I’ve written a lot about Millennials and the massive impact they are having on the future of work. The largest generation in today’s workforce, they are the generation perfectly matched to ride the wave of digital technology and mobility that came of age more or less at the same time they did, and they’ve helped turn traditional business practices on its ear.
One of the areas in which these two “change makers” are having the biggest impact when it comes to the future of business is in IT. IT departments, and the professionals that staff them follow old school stereotypes no longer. Gone are the days of IT being a mysterious “NASA’esque” area of your organization that most of your employees never entered, let alone collaborated with.
Today’s up and coming IT professionals consider themselves partnered with their peers in the enterprise, and are eager (and able) to participate in strategy planning and long-term corporate goal setting. They tend to work closer than ever these days with both sales and marketing teams, and understand—and make sure their teams know—how what they’re working on in the “backend” will impact what’s happening in the front end. The result? Excited, engaged teams, increased productivity, better products, happier customers and clients, and reduced turnover.
Hiring for IT Departments of the Future
Millennials are driving a majority of this change. These “digital natives” were practically born with a smartphone in their hands, and they live and breathe mobile devices, apps, and software. They are also the cohort who demand connection and collaboration in their work environments. That will not sit idly by and take orders from superiors, instead, they want to know the “why” behind tasks, projects, and business initiatives.
As an HR professional or anyone tasked with IT hiring, you need to be on top of these changing expectations when it comes to recruiting for the future of IT.
Seek out potential recruits who, though skilled in the technical areas as they should be, also score high when it comes to soft skills—things like excellent communication, negotiation, and interpersonal skills. Sharon Florentine, who writes for CIO.com, recently shared a quote from Kevin King, founder and CEO of the management consulting and assessment firm, Transformation Point. King says that there’s a direct relationship between soft skills and workers’ effectiveness, which translates to better overall business results.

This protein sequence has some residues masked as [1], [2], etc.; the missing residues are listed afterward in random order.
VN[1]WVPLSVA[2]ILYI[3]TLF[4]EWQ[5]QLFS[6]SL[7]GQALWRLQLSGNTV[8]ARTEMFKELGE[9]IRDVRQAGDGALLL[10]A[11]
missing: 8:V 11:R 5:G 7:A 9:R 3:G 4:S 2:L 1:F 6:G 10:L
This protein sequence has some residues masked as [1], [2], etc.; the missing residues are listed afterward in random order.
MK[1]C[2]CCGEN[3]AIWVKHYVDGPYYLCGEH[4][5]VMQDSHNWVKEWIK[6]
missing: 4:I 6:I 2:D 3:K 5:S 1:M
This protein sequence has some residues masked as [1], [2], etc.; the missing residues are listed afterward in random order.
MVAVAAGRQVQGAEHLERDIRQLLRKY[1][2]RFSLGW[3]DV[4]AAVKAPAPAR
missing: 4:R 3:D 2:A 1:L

“A higher degree of soft-skills competency brings improved effectiveness and improved organizational results, and that in turn drives greater employee engagement and retention… When people work more efficiently and effectively together, that means their organizations see better results and they’re more likely to stay,” says King. He adds, “You can have the best technology and processes in the world, but if your people aren’t able to communicate about them, if they aren’t effectively demonstrating teamwork, critical thinking and emotional intelligence, it doesn’t help your business succeed.”
What CIOs Need to Change
According to a recent Gartner study, the 2016 Gartner CIO Agenda Report, “talent has now been recognized globally as the single biggest issue standing in the way of CIOs achieving their objectives.” Where are the most significant talent gaps? Big data, analytics, information management, and knowledge/acumen. The worst part of this revelation? These are many of the same talent gaps CIOs cited four years ago!
Gartner goes on to explore a little of what today’s CIO’s and other IT professionals can do to start bridging those gaps. The key here is to think about talent as a platform— and be innovative. When you’re thinking about staffing, don’t be afraid to think outside the box, and try new ways of sourcing talent—like these:
- Recruiting/rotating staff from outside IT
- Working more closely with universities on internships, co-designed courses, etc.
- Considering customers, citizens, vendors, and partners as extensions (and digital accelerators) of the talent platform
Today’s CIOs, in many cases, are already seen as a corporation’s digital and/or innovation leaders. And most of those tech leaders also feel their power and influence is increasing as they become more cross-functional and collaborative across the enterprise. The successful IT departments of the future will maintain a focus on new technology, new software, and hardware, and the ‘hottest’ new skills. To build an IT department at this level, IT staffers will be required to be just as cross-functional, collaborative, and engaged as their CIOs are learning to be.
Empathetic, “big picture” thinkers, who are comfortable moving between the confines of the IT department to a client meeting to customer service or the corporate boardroom, are the types of IT professionals you will need to seek out when hiring and/or staffing for the IT departments of the future.
What are your thoughts on this? Have you seen such an evolution in your organization’s IT department? Do you find yourself collaborating and teaming up on projects more often these days with IT teams? Or are you seeing pushback from IT teams who aren’t ready (or able) to adapt to this new way of enterprise business? I would love to hear what you think.